I saw Star Wars (what is now known as Star Wars IV: A New Hope) in 1977 at what was then the Cine 1-2-3-4-5-6 behind Northway Mall.  I recall it was a Saturday showing and there was a line of people from the standalone theater building, almost back to the Montgomery Wards store in the mall.  It’s not like I wasn’t aware of Star Wars, I had already purchased the first three Marvel comic books that were a tie-in to the movie, so I had some sense of what the movie was about (in fact, the comic books had scenes in it that were supposed to be in the film – Luke’s first meeting with Biggs Darklighter on Tatooine, or Han Solo’s interaction with a human, English-speaking Jabba the Hutt – but those scenes were cut from the final film).  But man, was I blown away when I saw all that action on the big screen.  And I saw that film over and over again, maybe six or seven times in the next few months.

Although Star Wars originally hit movie screens on May 25, 1977, the Capital District didn’t get to see the film until it debuted at Cine 1-2-3-4-5-6 on June 22, 1977, in what was then billed as an exclusive engagement at the theater.  In addition to Star Wars, the Cine 1-2-3-4-5-6 was also showing Annie Hall, Rocky, Young Frankenstein and a Roy Scheider film called Sorcerer.  I think Star Wars was on two screens at the time, which would indeed explain why the place wasn’t called Cine 1-2-3-4-5.

So what was playing on the other Capital District screens at that time?

The UA Center 1-2 offered both screens for Jacqueline Bissett’s film The Deep.  Over at the UA Towne, one could watch the film Rollercoaster – and it was in Sensurround, to boot (“Sensurround” was a low bass audio track that gave the impression of vibration and movement in your seat – sort of like cranking up a subwoofer to a Nigel Tufnel “11”).  The UA Hellman and the UA Plaza 1-2 both showed A Bridge Too Far, while the Plaza’s second screen offered Annie Hall.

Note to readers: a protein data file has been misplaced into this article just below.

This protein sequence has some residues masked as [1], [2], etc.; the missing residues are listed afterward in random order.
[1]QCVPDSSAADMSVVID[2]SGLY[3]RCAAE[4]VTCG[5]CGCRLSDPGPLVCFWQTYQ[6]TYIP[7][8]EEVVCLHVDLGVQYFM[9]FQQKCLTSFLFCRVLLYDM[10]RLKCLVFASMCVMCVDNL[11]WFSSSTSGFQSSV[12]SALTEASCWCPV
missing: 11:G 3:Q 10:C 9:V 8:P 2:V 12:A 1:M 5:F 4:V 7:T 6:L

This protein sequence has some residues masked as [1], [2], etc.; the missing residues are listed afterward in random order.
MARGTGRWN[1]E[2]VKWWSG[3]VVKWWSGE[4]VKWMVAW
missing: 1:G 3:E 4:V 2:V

Another theater in the UA chain, the Riverview Drive-In at Rotterdam Junction, was about to premiere a double-feature of the Barbra Streisand-Kris Kristofferson flick A Star Is Born, twinned with the three-year-old buddy cop film Freebie and the Bean.

The Mohawk Mall three-screen theater promoted The Deep, Sorcerer and Exorcist II: The Heretic, while its sister theater, Cinema 7, offered the weeper The Other Side of MidnightExorcist II: The Heretic was also on view at the Fox Colonie Theater on Wolf Road.

The “terrorist at the Super Bowl” flick Black Sunday was playing on a twin bill at Proctor’s Theater in Schenectady with The Last Tycoon.  That same twin-bill could be viewed at the Carman Drive-In and at the Latham Drive-In.

The other outdoor passion pits were in a Disney mood; Freaky Friday (Jodie Foster and Barbara Barrie switch bodies) and Gus (a field-goal-kicking mule) could entertain families at the Malta Drive-In, the Super 50 Drive-In and the Turnpike Drive-In.  The Turnpike offered a third film after the Disney flicks, A Man Called Horse.  Over at the Super 50, the third feature after the Disney films was Return of a Man Called Horse.  The Malta, however, offered their triple feature capper as The Horse With the Flying Tail, a Disney film that did not have any men called “horse” in it.